From the story Angelfish
The night after Beth’s funeral is clear and chill and so, by habit, and not because she will be here to harvest from the vines, Leslie covers the tomato seedlings with a thin tarp. She will spend a year or two in Europe, she says, before deciding whether or not to return. She has had three determined suitors of which we are aware and their disappointments are spoken about on bar stools between Umatilla and The Dalles.
“You would leave Lance Jarvis for France?” Marjorie teases.
“The French offer free health care,” Leslie replies.
“You know his brother Victor is now tenured at Stanford,” Marjorie continues.
“I think I knew before you did,” Leslie says.
“Well, there you are,” Marjorie replies. “His brother gets tenure at Stanford and you’d still break his heart. We get French men in Seattle on a very regular basis. All they do is ride bikes and write lurid poems.”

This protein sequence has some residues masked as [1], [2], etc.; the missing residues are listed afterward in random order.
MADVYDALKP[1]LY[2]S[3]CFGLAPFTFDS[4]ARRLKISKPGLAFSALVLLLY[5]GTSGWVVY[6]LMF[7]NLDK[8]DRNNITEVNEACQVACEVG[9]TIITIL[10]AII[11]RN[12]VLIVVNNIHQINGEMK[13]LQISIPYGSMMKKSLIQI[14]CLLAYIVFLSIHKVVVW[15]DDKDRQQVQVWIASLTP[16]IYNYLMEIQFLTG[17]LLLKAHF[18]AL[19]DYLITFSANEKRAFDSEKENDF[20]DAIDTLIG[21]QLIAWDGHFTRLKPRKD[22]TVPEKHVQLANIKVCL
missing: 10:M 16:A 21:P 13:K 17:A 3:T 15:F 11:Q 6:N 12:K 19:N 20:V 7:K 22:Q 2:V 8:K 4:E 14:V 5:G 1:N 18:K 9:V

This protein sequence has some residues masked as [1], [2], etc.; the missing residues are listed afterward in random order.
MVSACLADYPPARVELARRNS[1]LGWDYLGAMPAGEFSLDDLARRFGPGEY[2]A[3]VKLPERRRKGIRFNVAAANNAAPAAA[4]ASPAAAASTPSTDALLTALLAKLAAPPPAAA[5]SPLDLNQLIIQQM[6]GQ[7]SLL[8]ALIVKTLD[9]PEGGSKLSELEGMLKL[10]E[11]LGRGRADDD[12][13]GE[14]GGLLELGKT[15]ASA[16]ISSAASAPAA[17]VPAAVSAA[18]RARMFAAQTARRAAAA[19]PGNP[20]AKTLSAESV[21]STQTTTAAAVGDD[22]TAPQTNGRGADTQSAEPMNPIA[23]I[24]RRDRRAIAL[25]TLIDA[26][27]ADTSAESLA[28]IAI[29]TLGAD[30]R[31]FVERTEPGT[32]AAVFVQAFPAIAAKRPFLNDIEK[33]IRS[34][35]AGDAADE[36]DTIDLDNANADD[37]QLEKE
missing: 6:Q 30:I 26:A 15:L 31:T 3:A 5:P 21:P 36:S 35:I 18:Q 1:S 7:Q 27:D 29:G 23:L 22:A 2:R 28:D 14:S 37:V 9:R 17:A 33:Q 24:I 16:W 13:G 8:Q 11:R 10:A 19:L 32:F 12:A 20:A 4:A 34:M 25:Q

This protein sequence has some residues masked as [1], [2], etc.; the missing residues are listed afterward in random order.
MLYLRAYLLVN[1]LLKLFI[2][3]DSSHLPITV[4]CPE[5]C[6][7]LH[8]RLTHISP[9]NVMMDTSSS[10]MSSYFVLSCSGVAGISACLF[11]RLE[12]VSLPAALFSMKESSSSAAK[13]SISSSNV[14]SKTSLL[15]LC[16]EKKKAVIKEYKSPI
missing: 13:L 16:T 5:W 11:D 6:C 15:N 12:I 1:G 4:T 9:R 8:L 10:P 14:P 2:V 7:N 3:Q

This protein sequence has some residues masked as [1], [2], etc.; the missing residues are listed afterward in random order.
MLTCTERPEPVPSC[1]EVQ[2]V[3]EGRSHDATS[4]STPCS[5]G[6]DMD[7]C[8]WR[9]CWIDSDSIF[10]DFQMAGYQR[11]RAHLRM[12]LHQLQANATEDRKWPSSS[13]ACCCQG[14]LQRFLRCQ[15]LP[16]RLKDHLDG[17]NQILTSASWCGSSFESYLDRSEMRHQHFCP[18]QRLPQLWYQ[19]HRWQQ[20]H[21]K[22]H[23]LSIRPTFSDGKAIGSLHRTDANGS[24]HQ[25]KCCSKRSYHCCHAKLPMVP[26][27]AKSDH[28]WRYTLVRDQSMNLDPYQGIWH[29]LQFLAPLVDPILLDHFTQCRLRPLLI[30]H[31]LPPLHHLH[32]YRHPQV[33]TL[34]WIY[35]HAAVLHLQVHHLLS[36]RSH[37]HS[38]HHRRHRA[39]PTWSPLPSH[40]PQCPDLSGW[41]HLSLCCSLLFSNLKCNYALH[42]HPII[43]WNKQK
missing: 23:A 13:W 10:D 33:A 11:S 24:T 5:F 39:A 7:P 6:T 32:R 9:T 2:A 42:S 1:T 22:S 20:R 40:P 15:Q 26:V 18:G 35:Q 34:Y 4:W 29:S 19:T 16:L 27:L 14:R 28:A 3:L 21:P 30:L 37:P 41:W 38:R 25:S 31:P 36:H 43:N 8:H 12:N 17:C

“Which you help them translate,” Leslie slices back, without missing a beat.
Marjorie laughs. Leslie laughs. I laugh. Our laughter finds its way like a brook, rolling for a while before dissipating into rivulets, then to drops. By the time I notice, aloud, that it is after one in the morning Leslie is asleep on the thick rug in front of the fireplace.
I bend to kiss her on the forehead and to Marjorie, who sits cross-legged, staring into the glowing coals, I give a kiss on the cheek.
“I love you too,” she says.
Final story segment, Swim